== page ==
France has modest expectations heading into U.S match at RWC

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              United States players pack bind for a scrum during the Rugby World Cup Pool C game at Kobe Misaki Stadium against England in Kobe, Japan, Thursday, Sept. 26, 2019. (AP Photo/Christophe Ena)
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FUKUOKA, Japan (AP) — France is not about to start talking up its Rugby World Cup chances just because it beat Argentina, and the players are in a modest frame of mind heading into the match against the United States on Wednesday.

Victory in Fukuoka will keep France on track for one of the top two spots in Pool C, but the Tricolors have been so inconsistent in recent years that confidence remains fragile.

“We’re not one to say that, against such and such a team, we’re going to take an attacking bonus point,” flyhalf Camille Lopez said.

His dropped goal sealed a dramatic 23-21 win against 2015 semifinalist Argentina in a game many commentators tipped France to lose. In that match, France showed glimpses of its old flair to lead 20-3 at halftime, but then a familiar pattern unfolded as nerves took over.

“We finished the match giving 14 fouls away and, by miracle, we won,” Lopez said. “Normally you lose when you make so many mistakes. It went our way; good for us.”

Lopez is one of 12 changes to the French starting lineup to take on a U.S. team which lost its opening game to England 45-7.

While France traditionally favors a running style of rugby, and should feel fairly confident of scoring tries against the U.S., Lopez sees the match as an essential opportunity to develop a kicking game France has neglected in the past.

Tactical kicking “is becoming more and more important. The English did it to us during the (Six Nations) tournament. It’s their bread and butter,” said Lopez, who wins his 26th test cap. “I’m convinced you need to able to do everything well, and a kicking game is an important weapon to have.”

Even though France has swapped out its entire pack, the U.S. forwards are the ones under more pressure to perform. U.S. defensive coach Jacque Fourie was dismayed at times by the poor tackling and lack of communication against England.

“There’s a big beast lying ahead of us and that’s France. We need to mentally and physically be ready for that challenge. I don’t think we can get any worse,” said Fourie, a versatile back who played 74 tests for South Africa and won the 2007 World Cup.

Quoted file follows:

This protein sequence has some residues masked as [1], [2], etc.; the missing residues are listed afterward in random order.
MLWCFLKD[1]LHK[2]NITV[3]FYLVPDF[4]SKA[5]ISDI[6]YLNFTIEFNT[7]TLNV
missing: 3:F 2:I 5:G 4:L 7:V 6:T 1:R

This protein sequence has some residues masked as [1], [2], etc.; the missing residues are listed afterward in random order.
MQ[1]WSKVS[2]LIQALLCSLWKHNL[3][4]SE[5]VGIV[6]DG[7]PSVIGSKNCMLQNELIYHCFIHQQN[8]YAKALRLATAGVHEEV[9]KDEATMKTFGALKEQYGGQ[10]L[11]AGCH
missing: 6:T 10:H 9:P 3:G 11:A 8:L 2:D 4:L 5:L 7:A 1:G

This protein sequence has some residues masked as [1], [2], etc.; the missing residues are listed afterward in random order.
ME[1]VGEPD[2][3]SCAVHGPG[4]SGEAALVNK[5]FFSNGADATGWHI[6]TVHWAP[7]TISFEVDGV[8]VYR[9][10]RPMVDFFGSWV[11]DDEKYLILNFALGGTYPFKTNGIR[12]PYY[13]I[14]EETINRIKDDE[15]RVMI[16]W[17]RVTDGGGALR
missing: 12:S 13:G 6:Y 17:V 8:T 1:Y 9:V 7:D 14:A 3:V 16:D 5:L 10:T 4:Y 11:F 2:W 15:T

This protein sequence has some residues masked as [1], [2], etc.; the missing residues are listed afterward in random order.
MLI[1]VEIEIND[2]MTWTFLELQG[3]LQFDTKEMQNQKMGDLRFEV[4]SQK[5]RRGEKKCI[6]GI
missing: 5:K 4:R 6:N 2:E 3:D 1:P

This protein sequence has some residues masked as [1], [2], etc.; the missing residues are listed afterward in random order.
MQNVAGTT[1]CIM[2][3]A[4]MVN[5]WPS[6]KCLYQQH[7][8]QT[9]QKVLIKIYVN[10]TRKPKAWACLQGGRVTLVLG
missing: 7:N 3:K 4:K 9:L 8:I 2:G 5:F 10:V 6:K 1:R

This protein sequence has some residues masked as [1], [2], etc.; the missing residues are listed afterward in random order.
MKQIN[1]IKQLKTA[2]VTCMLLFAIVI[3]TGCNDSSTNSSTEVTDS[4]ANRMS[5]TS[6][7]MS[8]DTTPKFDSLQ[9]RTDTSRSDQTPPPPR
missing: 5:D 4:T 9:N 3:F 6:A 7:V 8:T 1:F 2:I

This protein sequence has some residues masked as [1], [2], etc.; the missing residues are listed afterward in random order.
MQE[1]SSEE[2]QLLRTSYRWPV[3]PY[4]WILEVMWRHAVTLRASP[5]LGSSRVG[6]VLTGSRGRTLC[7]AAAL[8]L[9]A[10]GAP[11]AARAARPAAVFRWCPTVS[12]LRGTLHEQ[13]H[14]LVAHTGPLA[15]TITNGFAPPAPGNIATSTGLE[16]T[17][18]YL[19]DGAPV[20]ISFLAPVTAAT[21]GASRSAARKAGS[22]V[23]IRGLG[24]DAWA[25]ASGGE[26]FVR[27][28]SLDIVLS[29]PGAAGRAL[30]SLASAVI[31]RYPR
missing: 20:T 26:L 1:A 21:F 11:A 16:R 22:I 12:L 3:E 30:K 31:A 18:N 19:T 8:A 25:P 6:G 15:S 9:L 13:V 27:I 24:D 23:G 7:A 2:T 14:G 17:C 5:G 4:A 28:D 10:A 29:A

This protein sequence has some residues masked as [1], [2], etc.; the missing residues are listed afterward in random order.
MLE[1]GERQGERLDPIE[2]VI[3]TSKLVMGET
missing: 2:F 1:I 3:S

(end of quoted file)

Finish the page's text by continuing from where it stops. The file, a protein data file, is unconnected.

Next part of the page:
“We need to rock up and we need to make our tackles. If you don’t make your tackles, you’re going to end up behind the advantage line every time,” he added. “We need to stop their lineout mauls, because they’re going to lick their lips from what they saw against England.”

France coach Jacques Brunel certainly liked what he saw.

“You have to highlight the English performance,” Brunel said. “We are worried about this American team’s athletic abilities, yet they were nevertheless dominated by England and we hope to do the same.”

France’s backs have looked better since Fabien Galthie — a former standout scrumhalf — joined Brunel’s staff.

Fitness levels and creativity have both improved in the four matches Galthie has been involved in.

“Of course he has a connoisseur’s eye,” said scrumhalf Maxime Machenaud, who is starting the game. “He knows the position well and that can help us.”

For observers watching the Argentina match, the animated Galthie appeared to be the one in charge and making calls from the bench.

“They’ve certainly, over the last two months or so since he’s been there, changed their style of play a little bit,” said U.S. coach Gary Gold, who made five changes to the starting XV. “We’re going to have our work cut out.”

With nearly one week between the games, Gold encouraged his players to take time away from the competition and liven up their minds.

“Japan is just an amazing country,” Gold said. “If they want to go down to the beach or hop on a train and go and see something of Japan, they should get away from rugby. Go and have a laugh and a few coffees.”

There were doubts the game at Hakatanomori Stadium would go ahead because of nearby Typhoon Mitag.

But World Rugby gave the green light on Monday, after weather information experts said the typhoon is lessening in strength and moving westward away from Japan’s coastline.

France’s players will wear black armbands in memory of former French President Jacques Chirac, who led France from 1995 to 2007 and died last Thursday at the age of 86. A minute’s silence will be held before the game.